—(A version of this article originally appeared in Publishers Weekly)
Most writers wrestle with revising their work. Having labored long and hard to birth their creative offspring, the thought of pruning, paring, and ruthlessly trimming understandably brings with it reluctance, if not outright resistance. We recently posted some helpful advice on how to learn to embrace the process which you can read here if you missed it. Having dutifully stepped up to the task though, how do you keep from getting waylaid in uncertainty, endless revisions and diminishing returns?
BookWorks founder and veteran editor, Betty Kelly Sargent, offers some sage tips for just such a quandary posed by a reader.
I keep revising and re-revising my manuscript. How can I tell when it’s time to let go?
Lots of authors have this problem. I worked with a writer once who spent over a year and a half revising a draft of her manuscript. I finally said, “Please send what you have to me by Friday or we are going to have to cancel your contract.” She did. It was no better than the draft I had seen a year and a half before. In fact, it had lost some of its energy and freshness.
The moral of this story: Let it go before it (your publisher if you have one) lets go of you.
Better or Just Different?
“There’s a point at which you’re not making it better; you’re just making it different. You have to be good at recognizing that point,” says Salman Rushdie.
How do you get good at this? First, you trust your instincts. Read the draft through carefully, and be kind to yourself. Unless something leaps out at you as inaccurate, intrusive, or just plain ridiculous, leave it alone. Then ask for a reading from a couple of friends whose judgment you respect. Consider hiring a professional freelance editor if you don’t already have one, and if you do, follow her advice. If she thinks it’s ready for prime time, (whether you're querying agents or preparing to self-publish) then it probably is.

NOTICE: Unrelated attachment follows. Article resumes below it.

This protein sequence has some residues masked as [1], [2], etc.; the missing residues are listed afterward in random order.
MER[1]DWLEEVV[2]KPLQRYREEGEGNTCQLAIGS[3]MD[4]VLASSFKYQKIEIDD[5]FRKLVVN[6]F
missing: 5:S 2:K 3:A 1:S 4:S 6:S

One more thing. If your manuscript is nonfiction, and you are seeking to go the traditional publishing route, you don’t have to write the entire book. A proposal would do fine and is often preferable. A proposal includes: Overview, Target Audience, Author Bio, Marketing Plan, Comparable (Comp) Titles, Chapter Outline (annotated) and Sample Chapters. Focus on why your reader needs this book. Then write your two chapters, put it all together and let it go.
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